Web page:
The anticipated strike by workers in the oil and gas sector has been suspended following federal government's resolve not to sell the ailing refineries as earlier proposed.
Parties to the resolution agreed at a mediatory meeting called by the minister of labour and productivity, Emeka Wogu, to a Turn Around Maintenance (TAM) for the refineries already in process by the Ministry of Petroleum Resources.
The president of the Nigerian Union of Petroleum and Natural Gas Workers (NUPENG) Igwe Achese, his Petroleum and Natural Gas Senior Staff Association of Nigeria (PENGASSAN) counterpart Babatunde Ogun, the general secretaries of both unions as well as the minister of petroleum resources, Diezani Alison-Madueke, all jointly appended their signatures to the new resolution.
Wogu, who read out the communique on behalf of all parties, said: "Trade unions in the oil and gas sector of the economy namely NUPENG and PENGASSAN have agreed with the federal government to engage in social dialogue to develop viable and workable business models for the nation's refineries.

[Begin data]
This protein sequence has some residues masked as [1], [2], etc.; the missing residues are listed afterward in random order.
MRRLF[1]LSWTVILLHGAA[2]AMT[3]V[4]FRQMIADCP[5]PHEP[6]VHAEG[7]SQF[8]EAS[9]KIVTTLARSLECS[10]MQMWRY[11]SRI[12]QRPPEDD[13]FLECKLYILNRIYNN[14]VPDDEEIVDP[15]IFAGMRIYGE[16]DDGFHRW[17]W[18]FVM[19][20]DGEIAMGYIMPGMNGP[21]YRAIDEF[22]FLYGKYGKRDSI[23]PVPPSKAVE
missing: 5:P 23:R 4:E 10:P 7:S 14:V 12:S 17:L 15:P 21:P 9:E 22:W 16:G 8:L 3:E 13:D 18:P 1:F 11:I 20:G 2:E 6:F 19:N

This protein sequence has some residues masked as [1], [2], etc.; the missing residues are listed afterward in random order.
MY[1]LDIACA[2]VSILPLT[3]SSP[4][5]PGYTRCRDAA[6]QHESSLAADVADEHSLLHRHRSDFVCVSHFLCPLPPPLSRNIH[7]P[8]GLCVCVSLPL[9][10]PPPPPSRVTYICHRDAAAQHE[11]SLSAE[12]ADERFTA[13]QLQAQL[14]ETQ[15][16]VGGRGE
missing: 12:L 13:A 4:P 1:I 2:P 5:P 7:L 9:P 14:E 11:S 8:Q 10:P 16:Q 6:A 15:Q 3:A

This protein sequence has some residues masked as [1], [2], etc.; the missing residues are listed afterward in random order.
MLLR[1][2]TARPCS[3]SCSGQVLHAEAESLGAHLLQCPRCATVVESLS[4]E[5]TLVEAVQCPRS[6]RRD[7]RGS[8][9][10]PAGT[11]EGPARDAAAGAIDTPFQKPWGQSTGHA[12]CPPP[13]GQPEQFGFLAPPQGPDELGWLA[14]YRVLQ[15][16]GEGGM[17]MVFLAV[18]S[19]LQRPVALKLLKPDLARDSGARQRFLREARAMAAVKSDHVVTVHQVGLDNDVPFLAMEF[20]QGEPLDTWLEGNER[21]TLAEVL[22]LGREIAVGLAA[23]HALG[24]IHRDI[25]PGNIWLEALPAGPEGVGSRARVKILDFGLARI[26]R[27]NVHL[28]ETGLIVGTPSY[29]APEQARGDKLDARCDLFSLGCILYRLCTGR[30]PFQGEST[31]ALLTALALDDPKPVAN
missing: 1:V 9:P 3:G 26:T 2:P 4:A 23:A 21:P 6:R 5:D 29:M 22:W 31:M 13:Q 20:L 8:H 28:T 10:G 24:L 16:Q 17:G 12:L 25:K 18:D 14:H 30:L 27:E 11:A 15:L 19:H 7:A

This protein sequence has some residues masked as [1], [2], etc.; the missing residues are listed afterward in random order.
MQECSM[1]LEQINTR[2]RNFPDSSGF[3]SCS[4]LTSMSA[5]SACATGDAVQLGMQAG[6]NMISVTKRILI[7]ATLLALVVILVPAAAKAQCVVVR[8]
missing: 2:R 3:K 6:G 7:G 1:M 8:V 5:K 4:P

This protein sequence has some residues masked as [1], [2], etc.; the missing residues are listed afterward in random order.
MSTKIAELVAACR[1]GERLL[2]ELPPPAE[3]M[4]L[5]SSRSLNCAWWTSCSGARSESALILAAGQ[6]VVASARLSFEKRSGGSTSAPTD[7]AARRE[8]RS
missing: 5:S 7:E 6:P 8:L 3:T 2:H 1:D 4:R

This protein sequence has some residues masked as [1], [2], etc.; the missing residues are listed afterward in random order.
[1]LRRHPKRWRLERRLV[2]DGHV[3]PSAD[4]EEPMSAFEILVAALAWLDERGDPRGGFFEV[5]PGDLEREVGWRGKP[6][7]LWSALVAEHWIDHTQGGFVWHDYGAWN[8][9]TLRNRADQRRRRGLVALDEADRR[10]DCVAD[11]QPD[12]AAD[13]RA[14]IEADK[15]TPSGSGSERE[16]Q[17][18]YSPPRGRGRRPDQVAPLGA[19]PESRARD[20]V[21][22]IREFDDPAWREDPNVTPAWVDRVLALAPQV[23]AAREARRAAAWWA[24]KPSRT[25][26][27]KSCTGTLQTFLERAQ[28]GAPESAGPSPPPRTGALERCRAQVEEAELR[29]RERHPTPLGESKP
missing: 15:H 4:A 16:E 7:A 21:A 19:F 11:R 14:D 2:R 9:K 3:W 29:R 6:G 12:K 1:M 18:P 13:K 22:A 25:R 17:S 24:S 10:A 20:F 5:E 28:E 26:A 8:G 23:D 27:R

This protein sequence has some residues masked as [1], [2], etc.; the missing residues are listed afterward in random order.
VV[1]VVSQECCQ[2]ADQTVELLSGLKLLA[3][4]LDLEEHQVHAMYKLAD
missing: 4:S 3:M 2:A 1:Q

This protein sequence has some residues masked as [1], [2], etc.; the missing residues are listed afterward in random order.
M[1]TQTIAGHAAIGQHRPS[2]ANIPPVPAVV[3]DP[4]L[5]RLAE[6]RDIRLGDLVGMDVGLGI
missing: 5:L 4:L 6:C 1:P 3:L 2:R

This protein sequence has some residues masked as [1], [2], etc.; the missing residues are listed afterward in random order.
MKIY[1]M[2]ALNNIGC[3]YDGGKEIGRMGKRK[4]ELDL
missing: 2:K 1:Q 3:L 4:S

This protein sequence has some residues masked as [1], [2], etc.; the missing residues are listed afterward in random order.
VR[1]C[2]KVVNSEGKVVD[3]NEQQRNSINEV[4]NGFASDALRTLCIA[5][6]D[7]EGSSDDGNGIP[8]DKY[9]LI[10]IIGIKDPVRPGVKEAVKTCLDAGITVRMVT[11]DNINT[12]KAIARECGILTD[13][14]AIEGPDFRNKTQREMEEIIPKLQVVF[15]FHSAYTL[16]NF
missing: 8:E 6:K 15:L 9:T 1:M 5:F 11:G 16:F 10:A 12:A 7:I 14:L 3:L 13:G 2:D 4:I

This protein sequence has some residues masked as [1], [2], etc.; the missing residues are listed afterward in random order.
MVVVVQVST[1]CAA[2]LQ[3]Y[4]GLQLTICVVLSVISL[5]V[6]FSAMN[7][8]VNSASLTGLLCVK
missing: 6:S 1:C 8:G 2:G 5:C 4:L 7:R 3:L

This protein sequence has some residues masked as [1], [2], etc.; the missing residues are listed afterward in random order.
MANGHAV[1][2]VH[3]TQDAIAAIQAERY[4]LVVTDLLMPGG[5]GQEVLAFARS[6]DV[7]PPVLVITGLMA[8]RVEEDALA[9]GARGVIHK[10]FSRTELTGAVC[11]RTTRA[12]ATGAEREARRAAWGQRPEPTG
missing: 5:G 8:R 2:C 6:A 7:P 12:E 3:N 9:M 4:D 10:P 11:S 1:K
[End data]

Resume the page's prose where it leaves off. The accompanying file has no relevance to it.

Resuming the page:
"Based on the above understanding, the trade unions in the oil and gas sector shall not embark on any form of industrial action over the subject matter."
Government officials yesterday had met with officials of the two unions in an attempt to stave off the planned nationwide strike.
The meeting started at about 2pm while journalists were briefed at about 4pm after which the government officials and the union went into a closed-door session that lasted till late in the night.
The federal government had late last year constituted a committee headed by Alison-Madueke to work out modalities for the sale of the four refineries located in Port Harcourt, Warri and Kaduna.
But, since the announcement of the plans by the federal government, oil workers unions have condemned the proposal, threatening to call out their member on strike to protest the decision.
Briefing journalists before the closed-door meeting, labour minister Emeka Wogu expressed confidence that both parties was hopeful of striking a deal with the unions to avert the strike, stating that dialogue remains the best option.
However, as at the time of filing this report, the meeting was still on.